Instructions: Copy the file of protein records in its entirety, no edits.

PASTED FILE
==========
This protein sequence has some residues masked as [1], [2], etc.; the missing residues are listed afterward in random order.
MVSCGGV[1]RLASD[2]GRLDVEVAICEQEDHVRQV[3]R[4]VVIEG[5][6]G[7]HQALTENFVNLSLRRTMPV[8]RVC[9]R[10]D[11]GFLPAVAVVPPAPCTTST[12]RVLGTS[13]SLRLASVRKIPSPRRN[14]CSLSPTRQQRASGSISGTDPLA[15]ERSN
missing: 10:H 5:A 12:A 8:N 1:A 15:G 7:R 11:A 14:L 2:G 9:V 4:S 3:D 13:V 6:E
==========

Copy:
This protein sequence has some residues masked as [1], [2], etc.; the missing residues are listed afterward in random order.
MVSCGGV[1]RLASD[2]GRLDVEVAICEQEDHVRQV[3]R[4]VVIEG[5][6]G[7]HQALTENFVNLSLRRTMPV[8]RVC[9]R[10]D[11]GFLPAVAVVPPAPCTTST[12]RVLGTS[13]SLRLASVRKIPSPRRN[14]CSLSPTRQQRASGSISGTDPLA[15]ERSN
missing: 10:H 5:A 12:A 8:N 1:A 15:G 7:R 11:A 14:L 2:G 9:V 4:S 3:D 13:V 6:E